Jaelin Kauf surges atop U.S. moguls with World Cup breakthrough

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With Hannah Kearney retired, there’s an opening for a new leader of the U.S. women’s moguls team. Jaelin Kauf may be that skier.

The 21-year-old from Wyoming notched her first World Cup moguls win in Thaiwoo, China, on Thursday, moving halfway to automatic qualification for her first Olympics.

Kauf continued a recent rise. She was FIS Rookie of the Year in moguls in 2015-16, then recorded her first World Cup win (in the non-Olympic event of dual moguls) last season.

She was also the top American at a February World Cup event at the PyeongChang Olympic venue in fifth place, plus took dual moguls bronze at the March world championships.

Kauf’s parents were both pro tour moguls champions. They never competed in the Olympics, but both later took up ski cross. Her mom made an X Games podium in 2002.

Kauf jostled with Morgan Schild and Keaton McCargo for top U.S. female moguls skier last season, but now she’s in the driver’s seat for one of three automatic Olympic berths through two of seven selection events.

A skier must make two podiums among the events to be eligible for automatic selection, and Kauf’s win is the only podium so far.

The U.S. women’s moguls team could end up with four total athletes in PyeongChang.

Troy Murphy took third in the men’s event Thursday to become the first U.S. man to make a podium in Olympic qualifying.

Kearney was part of the last three Olympic teams but retired in March 2015 after amassing two Olympic medals, three world titles and a record-tying 46 World Cup wins.

The PyeongChang favorites start with Australian Britt Cox, who won seven of 11 World Cup moguls and dual moguls events last season, plus the world title.

Cox was the youngest competitor at the 2010 Olympics in any sport at age 15, then finished fifth in Sochi. She won the season-opening World Cup event on Dec. 9 but was 25th on Thursday, her worst result in nearly seven years.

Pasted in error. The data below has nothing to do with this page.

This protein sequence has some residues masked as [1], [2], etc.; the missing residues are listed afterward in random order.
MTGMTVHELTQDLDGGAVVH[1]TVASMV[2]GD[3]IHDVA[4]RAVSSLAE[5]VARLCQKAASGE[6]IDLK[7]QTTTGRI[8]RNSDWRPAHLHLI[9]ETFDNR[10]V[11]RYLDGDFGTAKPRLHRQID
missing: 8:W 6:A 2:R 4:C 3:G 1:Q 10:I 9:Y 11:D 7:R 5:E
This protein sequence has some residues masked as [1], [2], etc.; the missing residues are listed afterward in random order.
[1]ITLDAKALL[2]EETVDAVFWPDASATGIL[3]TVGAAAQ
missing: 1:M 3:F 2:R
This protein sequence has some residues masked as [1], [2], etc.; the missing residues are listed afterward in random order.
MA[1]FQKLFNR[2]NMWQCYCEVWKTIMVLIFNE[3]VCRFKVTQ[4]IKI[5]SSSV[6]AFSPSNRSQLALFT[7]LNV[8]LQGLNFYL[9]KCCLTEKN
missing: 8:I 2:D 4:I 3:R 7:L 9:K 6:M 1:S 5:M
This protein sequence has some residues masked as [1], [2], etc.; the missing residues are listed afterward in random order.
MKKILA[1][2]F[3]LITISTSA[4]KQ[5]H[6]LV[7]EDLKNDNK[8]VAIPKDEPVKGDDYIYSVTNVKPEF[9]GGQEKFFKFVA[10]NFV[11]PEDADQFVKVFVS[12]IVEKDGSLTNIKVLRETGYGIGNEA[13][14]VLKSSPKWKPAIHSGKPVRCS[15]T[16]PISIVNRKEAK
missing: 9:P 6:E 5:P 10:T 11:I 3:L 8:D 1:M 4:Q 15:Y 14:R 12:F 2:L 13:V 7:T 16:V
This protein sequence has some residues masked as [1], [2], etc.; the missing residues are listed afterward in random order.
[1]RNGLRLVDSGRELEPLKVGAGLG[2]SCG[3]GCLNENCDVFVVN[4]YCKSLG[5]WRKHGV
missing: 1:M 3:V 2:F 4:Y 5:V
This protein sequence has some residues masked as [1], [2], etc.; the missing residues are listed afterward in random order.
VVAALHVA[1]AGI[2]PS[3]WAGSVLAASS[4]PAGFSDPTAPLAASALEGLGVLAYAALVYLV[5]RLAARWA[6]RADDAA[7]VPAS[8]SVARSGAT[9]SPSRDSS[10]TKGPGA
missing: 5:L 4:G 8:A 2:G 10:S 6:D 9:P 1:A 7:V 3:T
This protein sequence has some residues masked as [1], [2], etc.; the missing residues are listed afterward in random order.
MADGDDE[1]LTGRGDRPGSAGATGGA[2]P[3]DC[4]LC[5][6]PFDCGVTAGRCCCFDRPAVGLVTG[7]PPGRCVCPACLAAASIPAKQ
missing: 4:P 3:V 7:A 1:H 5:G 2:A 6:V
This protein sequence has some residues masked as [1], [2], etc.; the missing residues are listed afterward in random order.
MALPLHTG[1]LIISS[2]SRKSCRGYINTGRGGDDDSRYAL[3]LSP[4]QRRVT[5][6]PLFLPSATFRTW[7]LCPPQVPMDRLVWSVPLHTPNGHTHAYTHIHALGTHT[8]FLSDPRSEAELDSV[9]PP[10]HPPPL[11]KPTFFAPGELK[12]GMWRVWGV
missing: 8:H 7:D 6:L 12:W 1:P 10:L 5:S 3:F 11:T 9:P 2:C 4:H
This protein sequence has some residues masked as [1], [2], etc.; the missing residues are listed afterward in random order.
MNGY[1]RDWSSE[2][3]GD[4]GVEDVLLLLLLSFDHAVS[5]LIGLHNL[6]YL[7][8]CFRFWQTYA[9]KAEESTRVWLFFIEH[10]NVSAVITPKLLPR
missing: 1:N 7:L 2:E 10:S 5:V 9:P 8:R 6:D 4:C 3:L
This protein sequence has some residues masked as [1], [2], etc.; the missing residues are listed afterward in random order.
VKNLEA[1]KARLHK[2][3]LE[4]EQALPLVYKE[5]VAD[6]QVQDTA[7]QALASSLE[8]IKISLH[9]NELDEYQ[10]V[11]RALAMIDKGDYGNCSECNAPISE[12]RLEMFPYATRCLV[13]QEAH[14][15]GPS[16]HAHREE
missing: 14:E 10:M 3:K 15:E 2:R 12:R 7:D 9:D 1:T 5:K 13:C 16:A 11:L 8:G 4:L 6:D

Sochi Olympic champion Justine Dufour-Lapointe of Canada made six World Cup podiums last season and was third at worlds.

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MORE: Athletes qualified for U.S. Olympic team

USA Gymnastics settles sex abuse lawsuit

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INDIANAPOLIS (AP) — USA Gymnastics has reached a confidential settlement in a Georgia lawsuit that spurred a newspaper investigation into the organization’s practices for reporting child abuse.

A former gymnast filed the lawsuit against USA Gymnastics in 2013, alleging that the organization that trains Olympians received at least four warnings about coach William McCabe, who videotaped her in various states of undress.

The lawsuit revealed that USA Gymnastics wouldn’t forward child sex abuse allegations to authorities unless they were in writing and signed by a victim or a victim’s parent.

A judge in Effingham County, Georgia, dismissed the lawsuit on April 12, according to court records. USA Gymnastics admits no wrongdoing or liability in the settlement, said W. Brian Cornwell of Cornwell & Stevens LLP, the gymnast’s lawyer.

Both parties have declined to comment on the settlement.

“We want to make it clear that the settlement does not prevent the former gymnast from speaking publicly about her experiences,” USA Gymnastics said in a statement Thursday.

McCabe pleaded guilty in Georgia in 2006 to federal charges of sexual exploitation of children and making false statements. He’s serving a 30-year prison sentence.

The suit sparked The Indianapolis Star’s investigation of USA Gymnastics, which exposed abuse by Larry Nassar, a former Michigan State University sports doctor, and spurred the resignations of the organization’s president and board.